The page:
Jeremiah was known for his pro-Babylonian sympathies and had previously stood trial for prophesising Jerusalem’s downfall. It was his position as a King’s advisor together with a similar prophecy from the prophet Micah which saved him from certain death, but still the warnings were not heeded. In chapter 29, Jeremiah writes to the exiles encouraging them to integrate with the host community. He urges them to build houses, marry and raise families, grow and eat crops, to become part of the local culture. Verse seven contains the memorable command, “Seek the welfare of the city where I have sent you into exile, for in its welfare you will find your welfare.” It is a verse often used to send missionaries and priests and other religious on their way to new surroundings. Those of you who have been to Liverpool’s Anglican cathedral would have seen this verse inscribed on the memorial to the late Bishop David Sheppard, who felt God’s call to go and minister to a very troubled city. Of course, one must not forget that the host cities too have a role to play in welcoming new arrivals and as we know from our own history, some of our churches and their communities were not always welcoming strangers into their midst. This made our keeping of God’s covenant that much harder and regrettably led in some cases, to these arrivals setting up their own churches.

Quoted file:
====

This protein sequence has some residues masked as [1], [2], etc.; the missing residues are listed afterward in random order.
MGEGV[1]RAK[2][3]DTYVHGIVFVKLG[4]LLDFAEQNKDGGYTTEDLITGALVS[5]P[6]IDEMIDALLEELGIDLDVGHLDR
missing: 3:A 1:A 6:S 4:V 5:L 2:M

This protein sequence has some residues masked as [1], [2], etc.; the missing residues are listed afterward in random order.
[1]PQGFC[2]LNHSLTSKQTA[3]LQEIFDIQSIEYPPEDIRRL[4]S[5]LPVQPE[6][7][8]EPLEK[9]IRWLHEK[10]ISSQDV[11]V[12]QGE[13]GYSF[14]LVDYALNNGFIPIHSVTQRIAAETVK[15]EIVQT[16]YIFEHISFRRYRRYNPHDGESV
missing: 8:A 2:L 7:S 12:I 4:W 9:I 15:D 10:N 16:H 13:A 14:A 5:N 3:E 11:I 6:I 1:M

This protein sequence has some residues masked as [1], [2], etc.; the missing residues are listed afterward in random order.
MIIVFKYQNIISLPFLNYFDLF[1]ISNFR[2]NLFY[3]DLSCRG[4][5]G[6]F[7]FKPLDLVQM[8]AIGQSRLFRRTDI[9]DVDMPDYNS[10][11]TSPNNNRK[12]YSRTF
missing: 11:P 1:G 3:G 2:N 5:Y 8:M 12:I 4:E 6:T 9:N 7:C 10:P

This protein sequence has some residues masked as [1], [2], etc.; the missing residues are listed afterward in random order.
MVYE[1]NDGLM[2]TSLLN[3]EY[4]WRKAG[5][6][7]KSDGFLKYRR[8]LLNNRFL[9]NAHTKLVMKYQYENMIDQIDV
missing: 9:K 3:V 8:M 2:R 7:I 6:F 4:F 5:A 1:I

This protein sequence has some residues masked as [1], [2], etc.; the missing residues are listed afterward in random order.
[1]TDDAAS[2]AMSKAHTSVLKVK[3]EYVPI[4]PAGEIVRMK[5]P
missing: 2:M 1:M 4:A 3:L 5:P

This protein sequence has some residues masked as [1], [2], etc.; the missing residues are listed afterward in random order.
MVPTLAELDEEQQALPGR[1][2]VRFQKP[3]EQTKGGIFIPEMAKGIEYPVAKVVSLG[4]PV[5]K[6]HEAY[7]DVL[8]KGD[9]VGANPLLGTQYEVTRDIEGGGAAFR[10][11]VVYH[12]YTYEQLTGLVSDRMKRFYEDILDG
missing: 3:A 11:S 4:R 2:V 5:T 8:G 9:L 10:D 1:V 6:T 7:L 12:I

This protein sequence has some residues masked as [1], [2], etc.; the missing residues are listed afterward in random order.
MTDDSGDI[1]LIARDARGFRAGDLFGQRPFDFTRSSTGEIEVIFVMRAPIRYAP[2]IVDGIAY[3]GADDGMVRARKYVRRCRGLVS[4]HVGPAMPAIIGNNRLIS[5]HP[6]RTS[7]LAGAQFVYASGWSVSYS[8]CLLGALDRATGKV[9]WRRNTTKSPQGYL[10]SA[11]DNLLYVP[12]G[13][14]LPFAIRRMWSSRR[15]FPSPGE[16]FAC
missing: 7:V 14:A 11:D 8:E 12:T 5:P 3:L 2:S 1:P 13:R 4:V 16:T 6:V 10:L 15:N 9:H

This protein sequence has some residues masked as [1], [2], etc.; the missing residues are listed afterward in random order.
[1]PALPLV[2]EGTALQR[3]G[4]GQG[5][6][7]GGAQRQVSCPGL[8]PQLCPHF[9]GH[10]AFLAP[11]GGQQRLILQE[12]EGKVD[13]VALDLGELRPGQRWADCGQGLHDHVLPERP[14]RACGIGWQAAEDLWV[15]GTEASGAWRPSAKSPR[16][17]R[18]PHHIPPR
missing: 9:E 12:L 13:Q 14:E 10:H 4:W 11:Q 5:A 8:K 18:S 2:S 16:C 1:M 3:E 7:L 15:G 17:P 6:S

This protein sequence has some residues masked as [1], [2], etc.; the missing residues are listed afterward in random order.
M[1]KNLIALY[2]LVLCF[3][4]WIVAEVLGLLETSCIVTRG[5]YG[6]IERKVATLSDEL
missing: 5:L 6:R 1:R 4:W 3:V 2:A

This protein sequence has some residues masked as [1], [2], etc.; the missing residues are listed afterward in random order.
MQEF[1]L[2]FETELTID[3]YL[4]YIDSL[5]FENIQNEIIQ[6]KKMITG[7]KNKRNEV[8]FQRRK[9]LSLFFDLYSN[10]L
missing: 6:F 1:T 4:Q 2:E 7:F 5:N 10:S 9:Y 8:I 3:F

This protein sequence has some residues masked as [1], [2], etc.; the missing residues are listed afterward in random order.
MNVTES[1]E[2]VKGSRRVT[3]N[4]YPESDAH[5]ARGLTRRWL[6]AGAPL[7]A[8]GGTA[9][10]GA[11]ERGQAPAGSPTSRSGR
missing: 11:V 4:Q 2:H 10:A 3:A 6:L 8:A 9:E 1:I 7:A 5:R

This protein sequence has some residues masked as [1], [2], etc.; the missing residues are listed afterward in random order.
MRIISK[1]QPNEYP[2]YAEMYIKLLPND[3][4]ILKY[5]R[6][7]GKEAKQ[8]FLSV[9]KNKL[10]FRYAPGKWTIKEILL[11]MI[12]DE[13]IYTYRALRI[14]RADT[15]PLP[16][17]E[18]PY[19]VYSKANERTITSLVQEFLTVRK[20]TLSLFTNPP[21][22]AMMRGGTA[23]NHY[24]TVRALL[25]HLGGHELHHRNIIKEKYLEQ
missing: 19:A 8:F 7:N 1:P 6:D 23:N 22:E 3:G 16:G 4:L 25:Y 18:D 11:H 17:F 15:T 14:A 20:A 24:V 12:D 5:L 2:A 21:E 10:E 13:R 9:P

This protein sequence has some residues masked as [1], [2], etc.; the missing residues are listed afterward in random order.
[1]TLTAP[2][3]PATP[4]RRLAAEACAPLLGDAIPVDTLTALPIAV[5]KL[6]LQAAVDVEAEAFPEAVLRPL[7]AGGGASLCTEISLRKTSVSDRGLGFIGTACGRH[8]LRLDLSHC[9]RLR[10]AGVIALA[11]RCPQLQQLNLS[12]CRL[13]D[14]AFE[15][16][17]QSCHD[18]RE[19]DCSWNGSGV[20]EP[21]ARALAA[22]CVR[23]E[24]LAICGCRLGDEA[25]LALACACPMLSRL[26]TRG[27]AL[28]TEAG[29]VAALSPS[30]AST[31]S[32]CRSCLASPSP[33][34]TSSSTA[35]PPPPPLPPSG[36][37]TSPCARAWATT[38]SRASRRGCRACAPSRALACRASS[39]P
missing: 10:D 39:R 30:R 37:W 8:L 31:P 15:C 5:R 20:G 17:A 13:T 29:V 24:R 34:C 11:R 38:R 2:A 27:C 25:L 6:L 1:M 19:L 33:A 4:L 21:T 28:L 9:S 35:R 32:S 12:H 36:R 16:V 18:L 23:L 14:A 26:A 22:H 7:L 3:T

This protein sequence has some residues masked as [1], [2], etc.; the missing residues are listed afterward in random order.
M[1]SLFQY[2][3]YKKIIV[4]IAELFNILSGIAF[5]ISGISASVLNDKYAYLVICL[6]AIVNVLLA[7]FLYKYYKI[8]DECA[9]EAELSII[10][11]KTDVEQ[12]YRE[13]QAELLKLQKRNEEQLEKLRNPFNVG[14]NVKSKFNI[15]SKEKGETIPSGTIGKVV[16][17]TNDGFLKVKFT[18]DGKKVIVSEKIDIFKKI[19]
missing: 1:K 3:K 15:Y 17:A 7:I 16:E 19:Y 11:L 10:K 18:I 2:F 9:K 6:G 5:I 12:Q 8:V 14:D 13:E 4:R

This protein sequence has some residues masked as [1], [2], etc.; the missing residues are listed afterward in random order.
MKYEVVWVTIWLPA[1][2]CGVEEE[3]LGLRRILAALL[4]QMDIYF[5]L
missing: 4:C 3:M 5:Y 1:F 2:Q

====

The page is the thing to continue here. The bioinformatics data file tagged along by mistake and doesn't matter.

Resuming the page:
Jeremiah’s motive for writing the letter to the exiles could be viewed as a clever ploy by God to start a new dynasty, by a fusing of cultures for which we might all benefit? Certainly the premise of verses 31-34 of Chapter 31 was to create the basis for a new covenant, this time a binding one where all would know who God was and where they would all live in peace and harmony and where everyone would gain an equal share of its gifts. This blending of cultures was the blueprint for the later early Christian churches overseen by both St Peter and St Paul. The Celtic Christians incorporated Celtic pagan symbols and practices into their worship practices creating a new form of Christianity which lasted for several hundred years and the principles of which are beginning to make something of a comeback. Today, we see how modern worship mission and practice continues to infuse different cultural traditions especially in our own unique multi-cultural society.